The origin of erratic calcite speleothems in the Dangcheomul Cave (lava tube cave), Jeju Island, Korea

Kyung SikWoo
Jeong Chan Kim
Don Won Choi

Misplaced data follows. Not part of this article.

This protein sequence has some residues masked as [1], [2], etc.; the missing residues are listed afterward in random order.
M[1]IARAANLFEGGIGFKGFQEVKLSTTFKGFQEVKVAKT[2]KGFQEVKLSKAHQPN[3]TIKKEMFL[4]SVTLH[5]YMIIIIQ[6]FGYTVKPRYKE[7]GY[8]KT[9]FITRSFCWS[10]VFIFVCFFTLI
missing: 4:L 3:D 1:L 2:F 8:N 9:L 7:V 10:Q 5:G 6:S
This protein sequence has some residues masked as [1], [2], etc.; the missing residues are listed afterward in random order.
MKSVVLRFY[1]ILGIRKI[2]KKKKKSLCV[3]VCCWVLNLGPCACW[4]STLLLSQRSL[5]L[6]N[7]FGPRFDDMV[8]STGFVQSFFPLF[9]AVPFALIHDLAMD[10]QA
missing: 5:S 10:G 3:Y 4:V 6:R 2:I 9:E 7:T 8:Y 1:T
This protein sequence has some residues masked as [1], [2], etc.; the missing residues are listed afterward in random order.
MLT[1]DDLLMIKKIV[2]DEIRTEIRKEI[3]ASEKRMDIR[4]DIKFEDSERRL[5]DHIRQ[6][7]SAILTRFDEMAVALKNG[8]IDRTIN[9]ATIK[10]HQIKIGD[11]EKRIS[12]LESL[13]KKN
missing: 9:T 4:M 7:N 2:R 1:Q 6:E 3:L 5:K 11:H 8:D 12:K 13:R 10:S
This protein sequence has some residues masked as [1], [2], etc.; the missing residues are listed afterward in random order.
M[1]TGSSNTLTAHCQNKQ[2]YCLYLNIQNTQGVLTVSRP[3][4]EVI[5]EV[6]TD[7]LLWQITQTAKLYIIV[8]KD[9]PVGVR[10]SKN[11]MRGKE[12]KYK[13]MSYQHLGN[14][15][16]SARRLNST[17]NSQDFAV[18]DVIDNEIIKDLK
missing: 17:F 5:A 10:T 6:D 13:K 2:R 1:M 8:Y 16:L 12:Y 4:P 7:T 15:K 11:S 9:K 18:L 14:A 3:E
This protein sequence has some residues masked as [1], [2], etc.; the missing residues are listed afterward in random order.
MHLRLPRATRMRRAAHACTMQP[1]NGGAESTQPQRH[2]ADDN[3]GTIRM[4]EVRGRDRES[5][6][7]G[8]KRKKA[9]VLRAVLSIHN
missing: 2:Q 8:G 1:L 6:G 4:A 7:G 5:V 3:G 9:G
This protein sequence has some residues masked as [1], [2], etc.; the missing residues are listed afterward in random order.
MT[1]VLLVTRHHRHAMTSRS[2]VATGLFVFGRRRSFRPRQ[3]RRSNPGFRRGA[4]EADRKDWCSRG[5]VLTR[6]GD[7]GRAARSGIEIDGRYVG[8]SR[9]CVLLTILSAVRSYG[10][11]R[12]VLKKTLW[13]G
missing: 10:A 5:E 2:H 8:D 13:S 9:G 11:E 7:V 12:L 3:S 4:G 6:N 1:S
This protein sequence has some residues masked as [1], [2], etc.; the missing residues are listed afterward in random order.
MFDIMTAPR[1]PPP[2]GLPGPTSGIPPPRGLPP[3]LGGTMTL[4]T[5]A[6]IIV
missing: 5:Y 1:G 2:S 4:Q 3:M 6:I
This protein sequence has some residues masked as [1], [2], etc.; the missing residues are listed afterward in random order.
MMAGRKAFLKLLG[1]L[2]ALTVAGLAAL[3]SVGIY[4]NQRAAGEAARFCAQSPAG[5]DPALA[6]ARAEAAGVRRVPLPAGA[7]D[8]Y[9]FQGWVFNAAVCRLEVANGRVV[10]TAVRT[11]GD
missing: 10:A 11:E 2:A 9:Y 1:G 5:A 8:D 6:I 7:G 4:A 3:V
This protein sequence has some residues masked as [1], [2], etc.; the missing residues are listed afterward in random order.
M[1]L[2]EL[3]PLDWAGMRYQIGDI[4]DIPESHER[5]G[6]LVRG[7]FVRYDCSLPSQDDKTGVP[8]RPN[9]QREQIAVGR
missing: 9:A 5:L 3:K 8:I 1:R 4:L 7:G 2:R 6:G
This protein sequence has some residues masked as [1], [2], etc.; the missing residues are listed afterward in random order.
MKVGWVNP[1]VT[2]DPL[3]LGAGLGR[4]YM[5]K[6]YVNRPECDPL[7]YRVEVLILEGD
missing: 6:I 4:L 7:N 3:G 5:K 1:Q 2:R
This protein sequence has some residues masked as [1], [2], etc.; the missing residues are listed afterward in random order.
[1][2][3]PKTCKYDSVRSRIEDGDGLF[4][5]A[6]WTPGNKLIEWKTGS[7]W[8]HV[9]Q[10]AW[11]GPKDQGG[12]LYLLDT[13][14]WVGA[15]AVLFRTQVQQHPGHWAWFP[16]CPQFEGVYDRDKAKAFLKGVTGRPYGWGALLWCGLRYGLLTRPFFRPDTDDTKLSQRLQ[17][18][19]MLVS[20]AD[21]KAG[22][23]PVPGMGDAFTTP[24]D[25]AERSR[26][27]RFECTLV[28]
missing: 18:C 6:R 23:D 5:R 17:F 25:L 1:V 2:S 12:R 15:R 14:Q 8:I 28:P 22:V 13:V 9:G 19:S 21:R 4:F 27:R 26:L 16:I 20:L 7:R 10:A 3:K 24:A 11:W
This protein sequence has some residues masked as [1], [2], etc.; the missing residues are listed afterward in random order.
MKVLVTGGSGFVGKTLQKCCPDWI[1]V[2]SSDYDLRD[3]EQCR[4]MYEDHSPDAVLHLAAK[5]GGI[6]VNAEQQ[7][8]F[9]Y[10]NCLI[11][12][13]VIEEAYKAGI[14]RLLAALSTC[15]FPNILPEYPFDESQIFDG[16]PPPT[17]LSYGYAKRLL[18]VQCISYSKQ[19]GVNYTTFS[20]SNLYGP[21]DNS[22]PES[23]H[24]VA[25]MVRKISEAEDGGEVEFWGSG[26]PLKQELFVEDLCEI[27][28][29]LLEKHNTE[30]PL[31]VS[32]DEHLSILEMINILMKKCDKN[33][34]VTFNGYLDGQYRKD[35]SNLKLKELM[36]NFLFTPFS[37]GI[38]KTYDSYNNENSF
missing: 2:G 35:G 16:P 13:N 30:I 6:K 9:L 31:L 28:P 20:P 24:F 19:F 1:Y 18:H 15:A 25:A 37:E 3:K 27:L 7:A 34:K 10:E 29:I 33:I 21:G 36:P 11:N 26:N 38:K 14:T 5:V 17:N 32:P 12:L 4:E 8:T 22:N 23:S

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Dangcheomul Cave in Jeju Island, Korea, is a lava tube about 110 m long. The cave is located only a few meters below the surface under alkali basalt, and contains numerous and various calcite speleothems such as soda straws, stalactites, stalagmites, columns, cave corals, curtains, flowstones, rimstones, carbonate powders, and shelfstones. Carbonate sand dunes overlying the lava tube are responsible for the formation of calcite speleothems. The sand dunes were formed from the carbonate sediments transported from adjacent shallow seas and beaches, and are composed of mollusks, echinoderms, coralline algae, benthic foraminifers, bryozoans, etc. Oxygen isotopic compositions of some speleothems and cave water indicate that the spelothems have grown mostly by evaporation of cave water. Also, carbon isotopic compositions suggest that the majority of carbon was derived from overlying carbonates with a minor contribution of organic carbon from the overlying soil. Most speleothems in Dangcheomul Cave do not show typical morphology as can be commonly seen in limestone caves. These erratic forms imply a different mode of speleothem formation. High density of soda straws, stalactites, and columns as well as erratic morphology may also provide the evidence that the plant roots are responsible for their growth.